The United States Geological Survey (USGS) estimates that the Levant Basin Province, in the Eastern Mediterranean region, holds 122 trillion cubic feet (tcf) of undiscovered, technically recoverable natural gas.

They say the province holds more natural gas resources than any region so far assessed in the United States. Some natural gas accumulations in the United States include the Southwestern Wyoming Province with an estimated 85 tcf, the National Petroleum Reserve Alaska Province with 73 tcf, and the Appalachian Basin Province of the eastern United States and the Western Gulf Basin Province of Texas and Louisiana, each with 70 tcf.

Natural gas is used for a variety of purposes, primarily for electricity generation, industrial, residential, and commercial sectors.

Worldwide consumption and production of natural gas was 110 tcf in 2008, according to the Energy Information Administration. The three largest consuming countries were the United States with 23 tcf, Russia with 17 tcf, and Iran with 4 tcf of natural gas per year in 2008.

This is a map of the Eastern Mediterranean region showing the area included in the USGS Levant Basin Province assessment.

(Photo Credit: US Geological Survey)

Russia's West Siberian Basin is another large natural gas province with an estimated 643 tcf. The Middle East and North Africa region also has several large provinces, which include the Rub Al Khali Basin with 426 tcf, the Greater Ghawar Uplift with 227 tcf, and the Zagros Fold Belt with 212 tcf.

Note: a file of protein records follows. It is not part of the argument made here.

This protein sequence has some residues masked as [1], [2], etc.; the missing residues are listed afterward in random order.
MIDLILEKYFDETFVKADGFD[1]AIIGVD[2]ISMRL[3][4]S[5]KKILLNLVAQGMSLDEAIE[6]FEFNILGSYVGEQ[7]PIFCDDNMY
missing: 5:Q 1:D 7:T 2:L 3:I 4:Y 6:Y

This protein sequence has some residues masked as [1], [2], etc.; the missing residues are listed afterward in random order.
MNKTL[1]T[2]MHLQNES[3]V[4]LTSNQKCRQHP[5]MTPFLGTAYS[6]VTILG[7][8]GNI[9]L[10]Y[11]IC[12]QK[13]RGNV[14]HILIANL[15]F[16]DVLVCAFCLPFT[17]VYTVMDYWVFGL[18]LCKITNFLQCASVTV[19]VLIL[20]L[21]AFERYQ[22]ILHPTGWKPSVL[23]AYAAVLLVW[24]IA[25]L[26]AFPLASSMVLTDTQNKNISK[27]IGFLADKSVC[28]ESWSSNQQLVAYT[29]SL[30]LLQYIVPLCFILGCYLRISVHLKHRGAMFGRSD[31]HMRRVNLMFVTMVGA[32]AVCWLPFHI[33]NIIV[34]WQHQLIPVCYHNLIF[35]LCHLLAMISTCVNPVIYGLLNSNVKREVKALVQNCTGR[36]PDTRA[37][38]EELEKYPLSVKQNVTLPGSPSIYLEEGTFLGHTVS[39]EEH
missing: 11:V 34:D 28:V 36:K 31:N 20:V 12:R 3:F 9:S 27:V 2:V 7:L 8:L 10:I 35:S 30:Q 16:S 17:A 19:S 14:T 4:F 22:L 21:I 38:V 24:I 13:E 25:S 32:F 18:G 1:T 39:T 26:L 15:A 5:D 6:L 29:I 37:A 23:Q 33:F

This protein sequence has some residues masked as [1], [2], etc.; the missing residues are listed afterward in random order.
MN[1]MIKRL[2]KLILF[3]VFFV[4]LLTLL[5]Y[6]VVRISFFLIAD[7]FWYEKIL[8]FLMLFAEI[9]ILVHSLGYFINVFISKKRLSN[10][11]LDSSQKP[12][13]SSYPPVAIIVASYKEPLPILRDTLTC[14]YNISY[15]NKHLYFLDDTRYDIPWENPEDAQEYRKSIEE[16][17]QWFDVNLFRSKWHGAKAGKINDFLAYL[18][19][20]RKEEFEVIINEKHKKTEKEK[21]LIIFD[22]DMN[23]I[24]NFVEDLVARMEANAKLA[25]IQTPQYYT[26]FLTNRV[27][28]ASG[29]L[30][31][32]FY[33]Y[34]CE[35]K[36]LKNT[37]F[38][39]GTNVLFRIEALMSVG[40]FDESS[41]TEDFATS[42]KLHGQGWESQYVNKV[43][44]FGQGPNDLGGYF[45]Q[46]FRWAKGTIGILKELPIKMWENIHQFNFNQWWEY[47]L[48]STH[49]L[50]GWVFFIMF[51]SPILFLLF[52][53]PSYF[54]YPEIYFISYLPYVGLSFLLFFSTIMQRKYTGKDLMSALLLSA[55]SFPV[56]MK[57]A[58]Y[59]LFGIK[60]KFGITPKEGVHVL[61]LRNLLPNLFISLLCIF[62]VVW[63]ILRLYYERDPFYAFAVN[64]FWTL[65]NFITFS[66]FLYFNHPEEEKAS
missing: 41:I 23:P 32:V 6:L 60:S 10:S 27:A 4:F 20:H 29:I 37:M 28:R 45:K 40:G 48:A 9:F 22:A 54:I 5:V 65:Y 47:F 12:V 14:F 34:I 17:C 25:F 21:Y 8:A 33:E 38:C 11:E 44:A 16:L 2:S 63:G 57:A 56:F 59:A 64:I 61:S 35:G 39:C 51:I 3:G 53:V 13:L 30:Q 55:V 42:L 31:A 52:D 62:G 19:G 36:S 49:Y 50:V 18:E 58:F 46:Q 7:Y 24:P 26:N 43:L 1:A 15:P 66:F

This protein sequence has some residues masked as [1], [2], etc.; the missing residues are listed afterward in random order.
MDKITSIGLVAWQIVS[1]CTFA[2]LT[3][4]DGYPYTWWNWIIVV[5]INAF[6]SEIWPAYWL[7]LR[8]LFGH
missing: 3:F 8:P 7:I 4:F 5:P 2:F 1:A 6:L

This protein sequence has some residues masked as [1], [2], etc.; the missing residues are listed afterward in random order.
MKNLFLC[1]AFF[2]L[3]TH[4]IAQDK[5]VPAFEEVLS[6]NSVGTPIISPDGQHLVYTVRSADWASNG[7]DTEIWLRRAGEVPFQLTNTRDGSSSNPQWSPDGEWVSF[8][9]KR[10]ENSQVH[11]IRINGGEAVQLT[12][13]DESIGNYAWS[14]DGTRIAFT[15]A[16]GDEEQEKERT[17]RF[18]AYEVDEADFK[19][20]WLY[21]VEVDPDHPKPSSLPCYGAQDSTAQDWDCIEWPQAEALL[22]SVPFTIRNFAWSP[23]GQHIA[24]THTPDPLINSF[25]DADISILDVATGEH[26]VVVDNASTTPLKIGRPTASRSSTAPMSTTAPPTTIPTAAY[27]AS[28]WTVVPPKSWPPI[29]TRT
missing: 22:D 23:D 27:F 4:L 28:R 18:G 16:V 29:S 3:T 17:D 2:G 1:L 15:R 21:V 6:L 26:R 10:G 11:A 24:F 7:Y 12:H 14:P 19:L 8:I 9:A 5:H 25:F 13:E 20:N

All of these estimates are mean estimates of undiscovered, technically recoverable gas resources. Technically recoverable resources are those producible using currently available technology and industry practices.

The Levant Basin Province also holds an estimated 1.7 billion barrels of undiscovered, technically recoverable oil. Worldwide consumption of petroleum was about 31 billion barrels in 2008.

"This assessment furthers our understanding of the world's energy potential, helping inform policy and decision makers in making decisions about future energy supplies," said USGS Energy Resources Program Coordinator Brenda Pierce.